It is established that too much cholesterol is not good for you; however, it is incorrect to assume that the lower your cholesterol, the healthier you are. When we put the two pieces together, evidence advocating either side of the cholesterol argument suggests that the body is able to operate at maximum efficiency at an optimal level a certain cholesterol set-point (8). Alternation of cholesterol levels below the "set-point," disturbs the consistency of serotonin metabolism and other unknown mechanisms that might act as a regulatory loop for behavior. An interruption of this process results in the previously noted behavioral outcomes. Cholesterol is something we cannot control; there are no symptoms of high or low cholesterol. We can't consciously manage the level of cholesterol in our body inferring that such a regulation is not happening in our I-function. As a result, we have no direct control over our arteries clogging up with plaque or the metabolism rate of our serotonin and the "other part" of our nervous system must account for these mechanisms. In effect, we can extend this notion of the "other part" of our nervous system (I-functionless nervous system) to account for behavioral phenomena. We can use such reasoning to explain how cholesterol plays a role in behavioral outcomes, such as violence and depression, and occurs by way of set-point irregularity without the I-function.

Why did it not seem that these two sides could be put together to come to the above conclusion? Perhaps it has something to do with the fact that it is hard to actually bring to consciousness that which one is unaware of. For example, medical professionals might think they have a full explanation about the impact a certain molecule has on the body (in this case cholesterol), but not be aware of other existing pathways, loops or interactions. Cholesterol, studied from a physiological standpoint offered a very reasonable explanation for one particular set of medical outcomes. However, when approached from the standpoint of the nervous system, a new, previously unknown explanation is manifest offering further information about the linkage between cholesterol and behavior variation. In turn, we might question the true extent of our knowledge and ask if what we know really stops there.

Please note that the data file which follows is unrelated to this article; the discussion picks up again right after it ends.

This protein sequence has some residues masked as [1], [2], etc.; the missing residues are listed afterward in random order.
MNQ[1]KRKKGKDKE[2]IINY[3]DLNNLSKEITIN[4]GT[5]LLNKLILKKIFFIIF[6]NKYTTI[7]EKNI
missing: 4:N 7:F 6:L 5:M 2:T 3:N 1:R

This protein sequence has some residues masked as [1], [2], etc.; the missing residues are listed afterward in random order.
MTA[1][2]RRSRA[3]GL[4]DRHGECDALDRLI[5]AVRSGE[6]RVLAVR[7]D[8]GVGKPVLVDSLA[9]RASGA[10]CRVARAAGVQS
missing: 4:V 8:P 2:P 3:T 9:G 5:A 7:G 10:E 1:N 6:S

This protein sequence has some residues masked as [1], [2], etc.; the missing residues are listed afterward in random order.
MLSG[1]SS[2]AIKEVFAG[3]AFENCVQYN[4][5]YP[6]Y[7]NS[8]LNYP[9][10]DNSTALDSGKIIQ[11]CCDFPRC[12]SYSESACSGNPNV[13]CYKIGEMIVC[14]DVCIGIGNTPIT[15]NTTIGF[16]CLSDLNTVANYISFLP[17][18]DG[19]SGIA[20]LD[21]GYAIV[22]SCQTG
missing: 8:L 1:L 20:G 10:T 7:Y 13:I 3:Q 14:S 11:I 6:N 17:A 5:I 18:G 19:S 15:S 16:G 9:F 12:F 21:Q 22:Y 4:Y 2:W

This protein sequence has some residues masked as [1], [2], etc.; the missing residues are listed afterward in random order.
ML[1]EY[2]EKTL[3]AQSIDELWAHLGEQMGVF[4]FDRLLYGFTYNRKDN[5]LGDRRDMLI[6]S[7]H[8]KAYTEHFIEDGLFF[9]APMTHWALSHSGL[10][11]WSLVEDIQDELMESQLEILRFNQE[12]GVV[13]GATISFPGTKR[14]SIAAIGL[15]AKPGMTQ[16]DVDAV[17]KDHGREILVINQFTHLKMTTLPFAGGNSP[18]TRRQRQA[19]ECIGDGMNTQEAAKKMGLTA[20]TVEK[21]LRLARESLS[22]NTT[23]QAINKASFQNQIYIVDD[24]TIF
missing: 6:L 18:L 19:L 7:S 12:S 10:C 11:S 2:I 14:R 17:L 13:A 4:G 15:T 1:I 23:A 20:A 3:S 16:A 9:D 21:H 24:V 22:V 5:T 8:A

Though this paper investigated the less known connection between cholesterol and behavior by using set-point variation and aspects of the nervous system, it raises concern over current knowledge of our physiological processes with emphasis on the completeness of what we think we know for sure. The nervous system offers an additional explanation about the connection between our bodies and behavior. If such connections were previously overlooked due to a lack of awareness about the existence of mechanisms between the nervous system and the molecular workings of our bodies, how might we become "aware" of mechanisms in our body that do not go through the I-function, but nonetheless exist and impact mental and physical outcomes? Another question arising from this discussion of cholesterol's impact on behavior through set-point alteration is if feedback loops that regulate set points are permanently alterable without the possibility of long-term negative consequences.

In this discussion, cholesterol is more than a culprit of heart attacks. As it turns out, we can use information from both sides of the cholesterol debate to shed unique light on how cholesterol can influence behavior by set-point alteration without our being conscience of what it is happening. Next time, don't be so quick to replace your #4 extra value meal with a soy burger, baked potato and a jug of OJ. Don't just do it...think for a second. Odds are, cholesterol goes to both the heart as well as the head.


References

1)Medicine Net, Site provides good general information about cholesterol in general, especially LDL and HDL

2)National Heart, Lung and Blood Institute, good information about anything having to do with the heart, heart conditions, cholesterol and heart disease

3) Dr. Mercola web page , a doctor's commentary about change in cholesterol guidelines, includes JAMA citations

4)Skali homepage, a good compilation of articles documenting the bad effects of having low cholesterol, good citations to articles

5)The Brain , This site showcases an article reported by Reuters News about Depression linked to low cholesterol summarizing a study by Dutch researchers in Psychosomatic Medicine.

6)New Century homepage, This site displays an article about the connection between mood and food with good references.

7)Science Daily, article about the price of low cholesterol among women, from the Center for the Advancement of Health

8)Dr. Mercola web page, a doctor's commentary about the link between low cholesterol, aggressive behavior and depression, includes Journal of Behavioral Medicine